We live in an increasingly digital world. Computers, the Internet and mobile technology have been integrated into all aspects of our lives, from the workplace to healthcare to our social lives. Education is no exception. The digitalization of certain facets of higher education has been commonplace for some time; online education programs, campus e-mail, services like Blackboard and Moodle, and professor podcasts are integral and even required components in many college classrooms today.
Now, technology is finding a home in the K-12 classroom. In fact, Huffington Post predicted how new technology will come into play in the classroom by 2018. Let’s take a look at some of these emerging education technologies and how they could affect students, both for the better and worse.
Interactive whiteboards (like SMART Boards), tablets and smartphones are all finding a place in the K-12 classroom. According to Huffington Post, many surveys show that teachers and administrators are in full support of incorporating this type technology in the classroom and that most feel they do not currently have access to enough technological aides.
Many schools have launched one-on-one tablet programs for students; however, this is currently not an option for all districts. Cost is the greatest deterrent. The obvious cost of the tablet multiplied over the student body is substantial, but there are also additional costs associated with large-scale tablet rollouts, including network and increased bandwidth costs, IT support costs and costs to train teachers on the new technology.
The merits of technology, tablets especially, in the classroom are multitudinous. Tablets can functionally replace many classroom materials, including paper handouts, textbooks and planners. This saves the student from toting around cumbersome materials and streamlines organization. Students and teachers can access assignments anywhere, at any time. And, tablets enable students to explore and discover knowledge outside the walls of their school.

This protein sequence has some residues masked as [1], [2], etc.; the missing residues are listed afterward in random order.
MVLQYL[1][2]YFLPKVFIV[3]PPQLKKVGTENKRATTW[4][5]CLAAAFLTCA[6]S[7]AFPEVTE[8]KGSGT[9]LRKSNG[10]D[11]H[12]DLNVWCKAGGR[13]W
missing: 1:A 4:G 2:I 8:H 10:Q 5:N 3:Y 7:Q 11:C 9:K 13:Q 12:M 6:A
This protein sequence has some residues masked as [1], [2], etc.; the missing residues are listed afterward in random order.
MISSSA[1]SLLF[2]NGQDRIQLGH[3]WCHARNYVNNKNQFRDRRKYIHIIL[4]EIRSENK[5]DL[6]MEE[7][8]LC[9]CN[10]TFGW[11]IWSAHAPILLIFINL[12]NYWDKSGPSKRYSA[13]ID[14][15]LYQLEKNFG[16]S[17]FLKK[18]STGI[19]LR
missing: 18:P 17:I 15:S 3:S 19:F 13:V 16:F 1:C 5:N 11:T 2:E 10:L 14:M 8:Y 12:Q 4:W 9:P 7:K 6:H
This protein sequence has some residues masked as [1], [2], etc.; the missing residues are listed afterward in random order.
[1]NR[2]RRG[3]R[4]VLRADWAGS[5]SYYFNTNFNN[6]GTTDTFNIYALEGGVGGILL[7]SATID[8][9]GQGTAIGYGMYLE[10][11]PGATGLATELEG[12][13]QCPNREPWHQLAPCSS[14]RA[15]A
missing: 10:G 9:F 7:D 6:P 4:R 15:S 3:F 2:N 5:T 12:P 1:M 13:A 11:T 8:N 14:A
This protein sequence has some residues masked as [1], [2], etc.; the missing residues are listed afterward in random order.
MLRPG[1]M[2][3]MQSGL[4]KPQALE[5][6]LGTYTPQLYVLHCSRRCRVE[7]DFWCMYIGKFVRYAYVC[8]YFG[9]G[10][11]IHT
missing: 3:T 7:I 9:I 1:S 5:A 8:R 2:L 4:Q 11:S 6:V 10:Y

However, the potential for distraction with this type of mobile technology is large. Students are able to quickly circumvent any safeguards or restrictions administrators place on tablet devices to prevent unsanctioned use (social media, chat and inappropriate content). While some experts argue that this distraction outweighs the benefits, others insist that students will find a way to distract themselves no matter the environment and that the potential for distraction is not a strong enough argument to turn away from technology in the classroom.
One of the greatest boons technology brings to the classroom is the ability to access resources and persons outside of the immediate surrounding area. Virtual libraries allow students to access books, videos and other materials they may not otherwise have been able to utilize.
Technology in the classroom also provides access to collaborative learning experiences. Students who may be physically limited in their ability to interact with other students can do use with the help of text-to-speech programs or video conferencing. Gifted students can take accelerated or advanced classes not offered at their physical school through the help of technological advances, as well.
Students can gain insights into other cultures and countries, too. Through interactions online, students can see what it’s like to live in another country, talk with students from other cultures and peer into classrooms all around the world.
In the near future, virtual laboratories may allow students to conduct physical and chemical experiments online, which will alleviate the pressure to “get it right the first time” and potential prevent costly and dangerous miscalculations or missteps. For example, a student could be required to satisfactorily complete the virtual experience before conducting the real one.
3D Printing and Model Creation
Although 3D printing is still in its infancy, its potential in the classroom could be great. As Huffington Post reported, the STEM Academy has already partnered with Stratasys, a leading 3D printing company, to start integration of the technology in programming classes. Students could literally watch their ideas and concepts become reality before their eyes. Creating models and concepts for larger projects would be made much simpler through the use of 3D printers.
Applying 3D printing technology to the classroom could also help bolster student interest in math and science disciplines. America has struggled to keep students interested in math and science for the long haul. By integrating cutting edge technology in the classroom, teachers are better equipped to plant and nurture the love of STEM concepts in students.
And, who knows? Maybe teachers could even print a pencil for the students who forgot theirs! Provided, of course, that students are still using pencils in the digital classroom of tomorrow.